The consequences of time travel and of changing history is discussed in great detail. A good portion of the early parts of the book are devoted to a discussion about the consequences of time travel. Jake even asks, apparently hoping to show Al how bad of an idea it all is, what would happen if you kill your own grandfather. To this, a bewildered Al hilariously answers, "Why the fuck would you do that?" Al has already confirmed that changing events in that version of the past does affect the present he and Jake belong to, thus removing the possibility of a parallel universe. However Jake is not satisfied with the minor change Al makes and wants to know what will happen if you save a life - say, Harry Dunning's entire family. It is this that decides Jake's mind. He will go. Al sets up an identity for him as George Amberson, a man mysteriously working in real estate and having sports knowledge that will help him win some large bets. While Al recommends laying low and not getting involved with anyone, George sees no reason why he can't find a job to fill up his time.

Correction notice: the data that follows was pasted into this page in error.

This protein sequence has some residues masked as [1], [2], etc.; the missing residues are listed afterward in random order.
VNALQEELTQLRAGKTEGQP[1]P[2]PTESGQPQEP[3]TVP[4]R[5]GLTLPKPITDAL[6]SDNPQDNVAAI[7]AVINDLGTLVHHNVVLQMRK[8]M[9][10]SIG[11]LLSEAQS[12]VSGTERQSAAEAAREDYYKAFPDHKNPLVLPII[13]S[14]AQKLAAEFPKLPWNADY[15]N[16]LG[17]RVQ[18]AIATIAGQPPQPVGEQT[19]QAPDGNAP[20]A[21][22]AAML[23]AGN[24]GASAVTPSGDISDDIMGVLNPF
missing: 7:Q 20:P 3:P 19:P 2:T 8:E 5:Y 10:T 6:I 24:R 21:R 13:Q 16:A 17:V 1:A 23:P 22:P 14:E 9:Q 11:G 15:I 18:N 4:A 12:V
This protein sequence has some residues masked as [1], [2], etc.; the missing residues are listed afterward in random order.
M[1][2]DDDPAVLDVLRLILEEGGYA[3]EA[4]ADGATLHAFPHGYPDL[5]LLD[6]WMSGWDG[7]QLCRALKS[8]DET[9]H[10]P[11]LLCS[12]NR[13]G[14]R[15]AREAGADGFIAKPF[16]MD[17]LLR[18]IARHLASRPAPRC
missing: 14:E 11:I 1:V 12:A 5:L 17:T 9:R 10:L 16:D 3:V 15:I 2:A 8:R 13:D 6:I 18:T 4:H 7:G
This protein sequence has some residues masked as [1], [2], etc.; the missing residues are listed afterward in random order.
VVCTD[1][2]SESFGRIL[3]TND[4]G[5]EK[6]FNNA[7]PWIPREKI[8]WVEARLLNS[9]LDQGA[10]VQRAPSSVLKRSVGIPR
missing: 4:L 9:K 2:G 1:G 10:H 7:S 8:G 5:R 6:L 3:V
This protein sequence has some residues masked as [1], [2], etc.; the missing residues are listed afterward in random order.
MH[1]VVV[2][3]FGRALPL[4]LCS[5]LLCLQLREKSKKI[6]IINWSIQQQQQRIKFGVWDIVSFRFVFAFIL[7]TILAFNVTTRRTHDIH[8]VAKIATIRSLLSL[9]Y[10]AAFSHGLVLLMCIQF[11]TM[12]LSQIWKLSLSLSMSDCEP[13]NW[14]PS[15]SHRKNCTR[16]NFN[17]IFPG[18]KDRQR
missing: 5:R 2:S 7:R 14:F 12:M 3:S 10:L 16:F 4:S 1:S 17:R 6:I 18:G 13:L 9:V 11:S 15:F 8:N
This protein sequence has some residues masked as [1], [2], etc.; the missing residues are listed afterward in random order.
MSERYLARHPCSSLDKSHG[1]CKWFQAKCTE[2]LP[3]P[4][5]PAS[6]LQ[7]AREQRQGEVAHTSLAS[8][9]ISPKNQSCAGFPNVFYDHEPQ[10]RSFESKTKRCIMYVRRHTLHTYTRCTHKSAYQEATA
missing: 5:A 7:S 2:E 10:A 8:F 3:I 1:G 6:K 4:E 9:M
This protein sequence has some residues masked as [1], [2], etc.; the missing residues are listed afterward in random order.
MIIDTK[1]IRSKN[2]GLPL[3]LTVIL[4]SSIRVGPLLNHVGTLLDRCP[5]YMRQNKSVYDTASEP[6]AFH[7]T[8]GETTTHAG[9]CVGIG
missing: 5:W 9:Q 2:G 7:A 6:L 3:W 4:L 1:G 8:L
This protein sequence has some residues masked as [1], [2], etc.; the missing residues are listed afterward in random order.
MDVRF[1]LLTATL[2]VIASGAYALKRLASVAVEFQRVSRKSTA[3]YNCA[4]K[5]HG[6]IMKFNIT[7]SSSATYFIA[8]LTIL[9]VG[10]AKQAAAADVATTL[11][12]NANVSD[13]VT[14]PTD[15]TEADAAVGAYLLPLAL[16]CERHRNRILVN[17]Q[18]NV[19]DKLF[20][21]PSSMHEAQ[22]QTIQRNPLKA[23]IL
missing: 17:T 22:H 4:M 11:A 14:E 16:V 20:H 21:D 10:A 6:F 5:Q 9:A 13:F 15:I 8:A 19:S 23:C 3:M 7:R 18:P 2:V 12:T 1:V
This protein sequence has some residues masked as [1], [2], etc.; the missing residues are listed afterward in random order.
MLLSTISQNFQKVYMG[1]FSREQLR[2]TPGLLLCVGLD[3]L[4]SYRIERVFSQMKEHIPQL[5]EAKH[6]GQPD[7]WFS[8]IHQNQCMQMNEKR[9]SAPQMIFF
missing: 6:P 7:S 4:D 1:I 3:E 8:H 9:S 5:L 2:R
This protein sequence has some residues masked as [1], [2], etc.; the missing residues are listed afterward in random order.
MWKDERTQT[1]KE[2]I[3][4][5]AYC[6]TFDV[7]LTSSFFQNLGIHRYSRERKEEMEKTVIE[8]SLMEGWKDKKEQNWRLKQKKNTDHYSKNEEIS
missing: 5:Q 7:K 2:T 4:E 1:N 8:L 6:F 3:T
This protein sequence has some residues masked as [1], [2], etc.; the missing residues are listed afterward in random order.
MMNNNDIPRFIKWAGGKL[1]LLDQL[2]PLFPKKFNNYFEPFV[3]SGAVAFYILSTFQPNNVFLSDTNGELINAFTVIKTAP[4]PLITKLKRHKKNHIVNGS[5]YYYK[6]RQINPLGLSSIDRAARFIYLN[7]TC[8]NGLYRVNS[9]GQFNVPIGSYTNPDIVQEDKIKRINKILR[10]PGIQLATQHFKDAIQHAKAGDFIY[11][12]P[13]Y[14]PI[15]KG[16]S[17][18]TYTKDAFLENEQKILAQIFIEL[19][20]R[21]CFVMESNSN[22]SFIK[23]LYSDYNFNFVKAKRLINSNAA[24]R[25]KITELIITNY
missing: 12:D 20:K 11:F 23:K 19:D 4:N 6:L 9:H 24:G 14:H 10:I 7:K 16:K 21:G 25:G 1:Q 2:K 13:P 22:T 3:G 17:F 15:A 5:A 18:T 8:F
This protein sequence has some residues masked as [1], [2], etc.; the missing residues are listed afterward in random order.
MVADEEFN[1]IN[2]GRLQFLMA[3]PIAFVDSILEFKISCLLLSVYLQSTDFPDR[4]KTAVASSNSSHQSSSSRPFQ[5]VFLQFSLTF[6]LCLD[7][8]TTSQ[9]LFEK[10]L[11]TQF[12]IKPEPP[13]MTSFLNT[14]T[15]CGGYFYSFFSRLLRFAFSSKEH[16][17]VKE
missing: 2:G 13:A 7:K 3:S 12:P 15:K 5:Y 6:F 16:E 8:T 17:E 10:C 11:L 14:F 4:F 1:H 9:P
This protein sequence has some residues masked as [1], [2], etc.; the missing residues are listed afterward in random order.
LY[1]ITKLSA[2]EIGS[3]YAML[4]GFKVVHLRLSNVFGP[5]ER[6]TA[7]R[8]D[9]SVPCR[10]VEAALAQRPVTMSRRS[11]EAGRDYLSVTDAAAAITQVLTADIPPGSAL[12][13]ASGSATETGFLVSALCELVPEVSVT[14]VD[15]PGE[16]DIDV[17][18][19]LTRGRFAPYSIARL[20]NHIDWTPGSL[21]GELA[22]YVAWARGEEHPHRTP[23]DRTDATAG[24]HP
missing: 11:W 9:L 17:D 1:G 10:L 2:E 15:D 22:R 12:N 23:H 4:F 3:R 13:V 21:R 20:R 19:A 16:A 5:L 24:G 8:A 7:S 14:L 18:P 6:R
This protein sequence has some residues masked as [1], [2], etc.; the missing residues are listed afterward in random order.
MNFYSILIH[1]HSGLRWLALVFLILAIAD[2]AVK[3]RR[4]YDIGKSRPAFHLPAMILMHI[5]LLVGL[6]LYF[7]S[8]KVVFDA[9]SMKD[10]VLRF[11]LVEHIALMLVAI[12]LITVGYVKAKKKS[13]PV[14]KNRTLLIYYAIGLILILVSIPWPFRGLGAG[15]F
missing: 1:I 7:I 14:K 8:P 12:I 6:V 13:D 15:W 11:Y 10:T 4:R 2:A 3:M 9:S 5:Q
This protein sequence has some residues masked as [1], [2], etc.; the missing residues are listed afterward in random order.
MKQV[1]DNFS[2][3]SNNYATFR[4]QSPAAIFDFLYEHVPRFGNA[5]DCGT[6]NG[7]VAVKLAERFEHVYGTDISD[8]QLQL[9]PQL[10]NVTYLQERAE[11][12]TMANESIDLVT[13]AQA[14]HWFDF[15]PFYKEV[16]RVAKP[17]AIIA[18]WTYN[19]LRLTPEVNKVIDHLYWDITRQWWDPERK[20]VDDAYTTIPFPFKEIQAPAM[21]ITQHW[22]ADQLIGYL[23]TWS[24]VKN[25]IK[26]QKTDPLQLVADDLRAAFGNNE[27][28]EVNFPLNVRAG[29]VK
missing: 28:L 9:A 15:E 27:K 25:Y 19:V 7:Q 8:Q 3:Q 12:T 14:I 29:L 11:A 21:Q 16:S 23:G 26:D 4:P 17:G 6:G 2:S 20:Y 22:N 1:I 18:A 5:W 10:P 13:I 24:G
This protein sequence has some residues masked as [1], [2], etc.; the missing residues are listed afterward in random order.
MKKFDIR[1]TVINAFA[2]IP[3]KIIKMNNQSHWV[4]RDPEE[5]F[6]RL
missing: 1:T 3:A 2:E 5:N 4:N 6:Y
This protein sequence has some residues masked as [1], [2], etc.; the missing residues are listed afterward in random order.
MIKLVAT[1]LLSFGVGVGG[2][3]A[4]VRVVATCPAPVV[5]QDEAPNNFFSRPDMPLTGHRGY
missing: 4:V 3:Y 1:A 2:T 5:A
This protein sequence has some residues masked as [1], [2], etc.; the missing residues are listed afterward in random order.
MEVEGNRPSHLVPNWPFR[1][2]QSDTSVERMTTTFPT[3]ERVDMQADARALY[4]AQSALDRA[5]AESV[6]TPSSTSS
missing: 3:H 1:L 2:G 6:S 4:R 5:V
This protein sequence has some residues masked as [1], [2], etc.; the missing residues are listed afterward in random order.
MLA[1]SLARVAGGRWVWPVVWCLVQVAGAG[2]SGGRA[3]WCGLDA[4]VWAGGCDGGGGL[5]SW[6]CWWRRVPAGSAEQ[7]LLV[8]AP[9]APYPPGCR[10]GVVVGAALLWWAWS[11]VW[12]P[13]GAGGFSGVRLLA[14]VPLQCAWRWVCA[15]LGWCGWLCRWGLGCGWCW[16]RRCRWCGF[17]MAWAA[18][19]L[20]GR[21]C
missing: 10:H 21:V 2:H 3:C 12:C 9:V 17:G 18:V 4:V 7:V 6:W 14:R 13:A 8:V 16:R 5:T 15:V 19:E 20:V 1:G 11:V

Here we come to the second plot, which is arguably the main plot, a romance between George and the sexy school librarian, Sadie Dunhill. Of course, George has no desire to form a romantic connection at first, but when your first meeting involves accidentally copping a feel while saving the clumsy Miss Dunhill from an embarrassing fall, that's destiny. Besides, love is timeless. While I enjoyed Jake's and Al's conversations about time travel and the possible implications in saving the life of JFK, King's story is at its best when covering the life of George Amberson in the small town of Jodie, Texas, as a school teacher and the man of Sadie's dreams. The problems involved in this romance are obvious. George is a man with literally no past and a mission that will, sooner or later, conflict with this romance. The romance is giddy and joyful as well as heartbreaking.